I sanded mine down and added a few coats of varnish; now they are more comfortable to use and look a bit better.
Bob
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Old 03-10-2010, 10:36 PM
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Default Re: Selecting a new Bench Chisel Set

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Originally Posted by BobMarino View Post
I agree with you about the Barr chisels; they just don't seem to get mentioned in the same conversations about top quality chisels. This is just my opinion but I think that has to do with the fact that the handles are plain and basically unfinished, not the beautiful woods and finishes used for the the BS, LN's. Lightly sanded and basically unfinished wood is also not as comfortable in the hand. For better or worse, that "eye appeal" sells.
I sanded mine down and added a few coats of varnish; now they are more comfortable to use and look a bit better.
Bob
Dan,

Unfortunately unlike you and Uncle Bob I do not own any Barr chisels but I have had the opportunity to try them and they really are great tools. I do not know why they never seem to come to mind with me but once I buy a few I am sure the reminder might be easier.

Fred
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  #78 (permalink)  
Old 03-10-2010, 10:41 PM
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Default Re: Selecting a new Bench Chisel Set

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Originally Posted by RONWEN View Post
Derek, As usual...EXCELLENT!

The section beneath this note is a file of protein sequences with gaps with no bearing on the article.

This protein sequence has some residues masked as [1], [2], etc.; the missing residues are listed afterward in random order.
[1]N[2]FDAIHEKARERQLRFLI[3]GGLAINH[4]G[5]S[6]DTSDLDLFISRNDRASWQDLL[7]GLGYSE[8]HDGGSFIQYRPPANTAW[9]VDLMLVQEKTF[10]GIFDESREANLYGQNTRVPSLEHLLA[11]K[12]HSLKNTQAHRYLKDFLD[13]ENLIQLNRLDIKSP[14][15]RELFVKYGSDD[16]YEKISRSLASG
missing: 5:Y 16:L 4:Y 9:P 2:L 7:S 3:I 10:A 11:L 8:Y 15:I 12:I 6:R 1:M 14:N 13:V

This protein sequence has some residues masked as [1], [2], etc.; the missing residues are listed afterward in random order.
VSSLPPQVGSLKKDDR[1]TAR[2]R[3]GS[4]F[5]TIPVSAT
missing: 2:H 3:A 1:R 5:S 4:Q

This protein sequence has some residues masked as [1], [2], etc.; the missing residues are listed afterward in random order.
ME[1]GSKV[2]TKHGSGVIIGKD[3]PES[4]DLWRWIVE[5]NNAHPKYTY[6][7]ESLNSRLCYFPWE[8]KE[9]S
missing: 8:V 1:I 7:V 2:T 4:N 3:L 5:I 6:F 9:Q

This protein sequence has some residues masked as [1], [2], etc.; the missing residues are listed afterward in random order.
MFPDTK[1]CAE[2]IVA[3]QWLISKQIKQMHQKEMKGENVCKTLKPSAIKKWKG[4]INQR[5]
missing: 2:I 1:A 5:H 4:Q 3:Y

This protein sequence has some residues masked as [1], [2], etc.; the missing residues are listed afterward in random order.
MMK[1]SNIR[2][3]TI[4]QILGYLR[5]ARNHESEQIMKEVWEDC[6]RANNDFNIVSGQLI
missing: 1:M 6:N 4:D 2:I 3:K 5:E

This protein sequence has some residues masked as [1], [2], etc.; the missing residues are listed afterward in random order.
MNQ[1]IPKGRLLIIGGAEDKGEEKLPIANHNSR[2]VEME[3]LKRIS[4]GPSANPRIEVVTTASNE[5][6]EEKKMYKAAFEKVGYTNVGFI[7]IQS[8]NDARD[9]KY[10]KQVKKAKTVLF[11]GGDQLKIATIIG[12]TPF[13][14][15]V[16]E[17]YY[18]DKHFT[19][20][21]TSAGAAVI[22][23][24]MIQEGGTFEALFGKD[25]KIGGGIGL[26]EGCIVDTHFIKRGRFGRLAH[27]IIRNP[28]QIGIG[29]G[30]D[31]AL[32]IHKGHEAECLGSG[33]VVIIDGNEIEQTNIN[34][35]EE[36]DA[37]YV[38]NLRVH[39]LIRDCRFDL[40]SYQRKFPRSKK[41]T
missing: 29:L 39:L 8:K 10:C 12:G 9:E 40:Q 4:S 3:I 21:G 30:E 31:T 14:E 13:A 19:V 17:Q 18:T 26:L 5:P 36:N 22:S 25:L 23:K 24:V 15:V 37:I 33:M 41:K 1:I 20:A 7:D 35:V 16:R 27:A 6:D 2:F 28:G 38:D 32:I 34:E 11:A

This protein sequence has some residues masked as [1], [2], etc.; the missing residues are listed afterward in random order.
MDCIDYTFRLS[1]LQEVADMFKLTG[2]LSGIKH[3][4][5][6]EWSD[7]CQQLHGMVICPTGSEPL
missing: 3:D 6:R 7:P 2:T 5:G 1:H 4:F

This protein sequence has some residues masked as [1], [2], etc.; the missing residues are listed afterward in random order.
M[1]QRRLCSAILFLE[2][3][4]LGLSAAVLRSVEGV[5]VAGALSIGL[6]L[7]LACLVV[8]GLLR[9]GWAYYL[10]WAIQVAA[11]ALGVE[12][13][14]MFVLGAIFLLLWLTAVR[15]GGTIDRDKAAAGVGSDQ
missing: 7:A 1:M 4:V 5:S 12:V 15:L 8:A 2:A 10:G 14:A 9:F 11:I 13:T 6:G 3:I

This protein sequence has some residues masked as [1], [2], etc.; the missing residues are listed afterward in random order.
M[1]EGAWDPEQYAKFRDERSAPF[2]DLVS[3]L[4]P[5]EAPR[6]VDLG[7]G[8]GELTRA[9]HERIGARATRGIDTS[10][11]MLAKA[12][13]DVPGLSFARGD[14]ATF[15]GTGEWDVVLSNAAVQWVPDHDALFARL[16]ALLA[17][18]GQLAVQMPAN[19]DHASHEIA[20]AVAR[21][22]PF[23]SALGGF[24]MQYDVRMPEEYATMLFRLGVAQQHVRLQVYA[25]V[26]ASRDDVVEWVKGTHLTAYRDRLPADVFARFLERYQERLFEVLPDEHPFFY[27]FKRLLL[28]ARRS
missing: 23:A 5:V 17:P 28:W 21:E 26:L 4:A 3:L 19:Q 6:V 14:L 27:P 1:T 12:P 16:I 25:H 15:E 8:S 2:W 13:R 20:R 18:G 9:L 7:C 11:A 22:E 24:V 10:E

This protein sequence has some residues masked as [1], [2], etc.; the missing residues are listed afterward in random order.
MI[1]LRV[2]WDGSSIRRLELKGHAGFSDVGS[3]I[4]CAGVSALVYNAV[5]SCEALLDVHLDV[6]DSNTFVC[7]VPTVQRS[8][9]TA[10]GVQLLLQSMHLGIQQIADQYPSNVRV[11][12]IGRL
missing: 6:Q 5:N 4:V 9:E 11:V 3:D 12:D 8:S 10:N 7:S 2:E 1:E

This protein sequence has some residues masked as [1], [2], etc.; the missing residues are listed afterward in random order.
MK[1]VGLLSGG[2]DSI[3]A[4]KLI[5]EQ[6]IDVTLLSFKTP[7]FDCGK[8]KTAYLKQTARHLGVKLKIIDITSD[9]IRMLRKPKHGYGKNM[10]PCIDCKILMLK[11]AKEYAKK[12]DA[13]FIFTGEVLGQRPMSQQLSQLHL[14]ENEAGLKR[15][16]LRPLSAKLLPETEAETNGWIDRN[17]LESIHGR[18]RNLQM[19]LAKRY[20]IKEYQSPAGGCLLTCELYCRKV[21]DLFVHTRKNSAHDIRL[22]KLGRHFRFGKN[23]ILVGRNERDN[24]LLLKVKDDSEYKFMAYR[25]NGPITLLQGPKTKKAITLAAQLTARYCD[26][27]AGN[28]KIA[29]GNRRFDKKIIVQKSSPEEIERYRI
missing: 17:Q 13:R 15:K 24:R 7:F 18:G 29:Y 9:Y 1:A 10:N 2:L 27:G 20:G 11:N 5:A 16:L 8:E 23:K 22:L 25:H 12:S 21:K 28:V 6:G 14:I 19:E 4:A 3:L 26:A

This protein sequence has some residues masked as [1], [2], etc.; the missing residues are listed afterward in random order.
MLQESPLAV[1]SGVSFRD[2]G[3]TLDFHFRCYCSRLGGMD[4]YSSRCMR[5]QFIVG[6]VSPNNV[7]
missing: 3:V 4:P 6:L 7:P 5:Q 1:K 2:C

I notice that the (4) bevel chisels in the picture just before the Blue Spruce chisel picture appear to have a convex grind??? Is that just the picture or are they ground convex for a reason?

(By the way, we are looking forward to your next detailed project posting.)
Derek,

Great tutorial as usual but one chisel I also use with dovetails are my LN fishtail chisels. As the LN description will tell you they are great for cleaning up the back corners of half blind dovetails. I have found them to be really useful in all kinds of situations.

Fred
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  #79 (permalink)  
Old 03-10-2010, 11:51 PM
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Default Re: Selecting a new Bench Chisel Set

By the by, if you like the LN chisels, then just wait around a bit. There are more coming. You'll likely see longer bevel chisels, paring chisels, and something else I don't remember right now......

Mike
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  #80 (permalink)  
Old 03-10-2010, 11:52 PM
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Default Re: Selecting a new Bench Chisel Set

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Originally Posted by TahoeTwoBears View Post
By the by, if you like the LN chisels, then just wait around a bit. There are more coming. You'll likely see longer bevel chisels, paring chisels, and something else I don't remember right now......

Mike
In fact, if you wait long enough, you're liable to see a bunch of products that you totally didn't expect to see at all